Interview with single-state activist Dr. Haider Eid

Due to the ongoing Israeli siege, the majority of Palestinians in Gaza have become dependent on aid. Here a Palestinian man raises his IDs as him and others wait to receive rations at UNRWA distribution center in the Gaza Strip, 6 March 2008. (Wissam Nassar/MaanImages)

The following is an interview by Anna Weekes with Dr. Haidar Eid, Associate Professor in the Department of English Literature, Al-Aqsa University, Gaza Strip, Palestine:

Anna Weekes: What is the current situation in the Gaza Strip?

Haidar Eid: One cannot talk about the situation in the Gaza ghetto without feeling disillusioned. What is happening here is a slow genocide taking place before the eyes of a very indifferent world.

The siege of Gaza and the continued illegal collective punishment of its residents by Israel has resulted in soaring food prices. Many foodstuffs, medicines and other goods, such as building material are no longer available. There are zero stocks available for 91 drugs. Hospitals are reporting zero stock availability of pediatric drugs, antibiotics, as chronic disease drugs, cancer treatment drugs, a range of kidney dialysis drugs and IV glucose solution. In addition, there are also shortages of kidney dialysis machine equipment. There is an increase in diarrhea amongst children and the possibility of outbreaks of typhoid and hepatitis if the blockade is not lifted. And the closure of the border crossing has resulted in [the dealths of] dozens of Palestinians in urgent need of medical treatment, including some terminally ill cancer patients [who] were refused entry to Israel or Egypt by the Shin Bet [Israel’s intelligence agency]. Dozens of other sick patients have also been denied access to hospitals in Israel, Egypt, Jordan and the West Bank. Thirty-eight of them, including children, have died over the last two weeks. One thousand of these patients are on death row!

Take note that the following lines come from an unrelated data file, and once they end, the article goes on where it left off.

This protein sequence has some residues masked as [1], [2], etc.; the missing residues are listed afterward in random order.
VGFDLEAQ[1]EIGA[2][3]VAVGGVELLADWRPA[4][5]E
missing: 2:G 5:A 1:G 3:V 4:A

Fuel is increasingly scarce and expensive. The closure of factories has resulted in more than 80,000 workers losing their jobs. Needless to say that in the meantime, the Israeli Occupation Forces continue to bomb and attack Gaza, killing Palestinians, mainly children and civilians, indiscriminately.

AW: Is a two-state solution still possible?

HE:No. Let me remind you of the resolution adopted by the World Conference Against Racism (WCAR) NGO Forum, held in Durban, South Africa, in September 2001. It states clearly that “Israel [is] a racist, apartheid state in which Israel’s brand of apartheid as a crime against humanity has been characterized by separation and segregation, dispossession, restricted land access, denationalization, ‘bantustanization’ and inhumane acts.”